on September 27, 2022
Genres: Historical Fiction
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An instant #1 New York Times Bestseller!
From the Newbery Medal and Coretta Scott King Award-winning author Kwame Alexander, comes the first book in a searing, breathtaking trilogy that tells the story of a boy, a village, and the epic odyssey of an African family.
In his village in Upper Kwanta, 11-year-old Kofi loves his family, playing oware with his grandfather and swimming in the river Offin. He’s warned, though, to never go to the river at night. His brother tells him, "There are things about the water you do not know." "Like what?" Kofi asks. "The beasts." His brother answers. One fateful night, the unthinkable happens, and in a flash, Kofi’s world turns upside down. Kofi soon ends up in a fight for his life, and what happens next will send him on a harrowing journey across land and sea and away from everything he loves. This spellbinding novel by the author of The Crossover and Booked will take you on an unforgettable adventure that will open your eyes and break your heart. The Door of No Return is an excellent choice for independent reading, sharing in the classroom, homeschooling, and book groups.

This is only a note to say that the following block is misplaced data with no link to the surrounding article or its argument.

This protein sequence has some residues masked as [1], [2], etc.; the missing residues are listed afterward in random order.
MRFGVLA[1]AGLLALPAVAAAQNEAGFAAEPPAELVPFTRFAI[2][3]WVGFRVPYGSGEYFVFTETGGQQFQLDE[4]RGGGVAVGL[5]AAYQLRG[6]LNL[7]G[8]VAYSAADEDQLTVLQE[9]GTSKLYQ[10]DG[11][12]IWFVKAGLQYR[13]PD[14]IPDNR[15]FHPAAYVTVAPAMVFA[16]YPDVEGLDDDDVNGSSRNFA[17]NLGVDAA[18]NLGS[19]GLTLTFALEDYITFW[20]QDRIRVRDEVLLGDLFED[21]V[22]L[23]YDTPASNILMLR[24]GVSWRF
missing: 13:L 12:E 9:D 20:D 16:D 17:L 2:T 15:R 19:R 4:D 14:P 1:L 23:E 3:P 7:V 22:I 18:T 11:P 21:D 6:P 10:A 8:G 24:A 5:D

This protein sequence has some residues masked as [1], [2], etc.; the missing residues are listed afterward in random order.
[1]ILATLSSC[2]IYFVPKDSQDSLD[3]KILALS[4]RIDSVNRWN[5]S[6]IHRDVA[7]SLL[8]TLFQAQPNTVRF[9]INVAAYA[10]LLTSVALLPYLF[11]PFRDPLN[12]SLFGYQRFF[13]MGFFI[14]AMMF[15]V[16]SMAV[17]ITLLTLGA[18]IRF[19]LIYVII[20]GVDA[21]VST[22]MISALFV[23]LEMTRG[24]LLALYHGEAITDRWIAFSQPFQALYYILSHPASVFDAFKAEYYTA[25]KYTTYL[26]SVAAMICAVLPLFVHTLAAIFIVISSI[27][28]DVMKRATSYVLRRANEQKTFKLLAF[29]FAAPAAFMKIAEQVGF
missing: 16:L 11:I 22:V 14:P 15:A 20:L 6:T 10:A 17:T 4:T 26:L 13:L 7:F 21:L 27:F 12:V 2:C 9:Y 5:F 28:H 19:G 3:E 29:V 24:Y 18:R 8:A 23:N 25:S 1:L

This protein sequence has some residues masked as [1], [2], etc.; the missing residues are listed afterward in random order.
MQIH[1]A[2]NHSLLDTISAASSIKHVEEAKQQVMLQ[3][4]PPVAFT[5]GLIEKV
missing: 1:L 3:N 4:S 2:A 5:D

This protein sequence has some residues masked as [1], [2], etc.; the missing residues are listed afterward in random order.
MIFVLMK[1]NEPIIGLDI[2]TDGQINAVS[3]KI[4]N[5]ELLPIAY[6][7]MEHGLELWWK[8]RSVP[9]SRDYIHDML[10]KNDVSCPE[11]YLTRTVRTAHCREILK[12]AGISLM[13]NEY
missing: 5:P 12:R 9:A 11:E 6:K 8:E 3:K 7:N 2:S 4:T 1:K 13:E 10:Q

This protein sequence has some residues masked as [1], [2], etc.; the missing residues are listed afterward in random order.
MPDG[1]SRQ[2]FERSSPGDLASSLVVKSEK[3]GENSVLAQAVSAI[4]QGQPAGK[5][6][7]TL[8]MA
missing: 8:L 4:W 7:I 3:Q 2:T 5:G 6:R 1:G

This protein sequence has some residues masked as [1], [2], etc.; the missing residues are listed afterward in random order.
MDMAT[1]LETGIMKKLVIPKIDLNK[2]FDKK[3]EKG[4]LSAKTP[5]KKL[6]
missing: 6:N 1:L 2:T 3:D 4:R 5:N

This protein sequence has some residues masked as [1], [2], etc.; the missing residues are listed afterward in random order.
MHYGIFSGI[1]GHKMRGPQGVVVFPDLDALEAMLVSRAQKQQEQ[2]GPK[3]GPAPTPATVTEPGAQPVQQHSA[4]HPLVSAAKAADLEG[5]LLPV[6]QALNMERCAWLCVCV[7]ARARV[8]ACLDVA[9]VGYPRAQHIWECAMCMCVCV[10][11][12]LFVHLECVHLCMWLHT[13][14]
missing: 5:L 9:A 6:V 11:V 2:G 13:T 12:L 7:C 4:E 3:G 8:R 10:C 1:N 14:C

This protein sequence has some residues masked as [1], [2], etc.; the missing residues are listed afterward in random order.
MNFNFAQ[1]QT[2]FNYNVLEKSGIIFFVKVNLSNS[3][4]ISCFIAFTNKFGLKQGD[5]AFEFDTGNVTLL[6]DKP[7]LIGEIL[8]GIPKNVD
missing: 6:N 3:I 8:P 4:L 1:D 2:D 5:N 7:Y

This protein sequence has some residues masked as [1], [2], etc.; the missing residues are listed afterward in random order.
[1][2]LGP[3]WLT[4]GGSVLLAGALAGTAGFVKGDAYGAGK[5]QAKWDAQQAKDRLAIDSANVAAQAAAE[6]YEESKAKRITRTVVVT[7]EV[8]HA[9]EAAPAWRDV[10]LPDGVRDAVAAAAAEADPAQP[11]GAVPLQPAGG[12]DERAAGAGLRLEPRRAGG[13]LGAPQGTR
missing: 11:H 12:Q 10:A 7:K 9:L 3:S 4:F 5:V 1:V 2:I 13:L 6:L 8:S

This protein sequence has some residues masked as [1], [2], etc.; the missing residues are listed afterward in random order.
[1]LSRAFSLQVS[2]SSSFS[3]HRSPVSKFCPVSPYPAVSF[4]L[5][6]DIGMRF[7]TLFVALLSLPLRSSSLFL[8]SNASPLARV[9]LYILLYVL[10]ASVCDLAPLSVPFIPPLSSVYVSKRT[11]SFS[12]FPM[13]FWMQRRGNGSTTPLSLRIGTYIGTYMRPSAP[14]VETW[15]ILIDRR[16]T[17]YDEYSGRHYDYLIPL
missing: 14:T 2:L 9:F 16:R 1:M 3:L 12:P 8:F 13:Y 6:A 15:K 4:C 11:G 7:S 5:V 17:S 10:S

Kwame Alexander’s new verse novel, The Door of No Return, fills an important gap. There are some wonderful books for adults, such as Homegoing and Roots, that explore the experiences of enslaved Africans, and the wonderful children’s book The 1619 Project: Born on the Water by Nikole Hannah-Jones and Renée Watson, but I cannot think of a middle-grade or YA novel that explores this story. This book would make a wonderful addition to any middle school English language arts classroom. I can see the potential for cross-curricular study in history as well. One of the great lies that White enslavers believed about those they enslaved was that they had no history, no culture. It couldn’t be a bigger lie—one Kwame Alexander deftly refutes in this beautiful story of Kofi Offin. I somehow missed that this was the first in a planned trilogy, and I’m very excited to see what he does with the other two books.
NPR’s Book of the Day podcast features an interview with Kwame Alexander: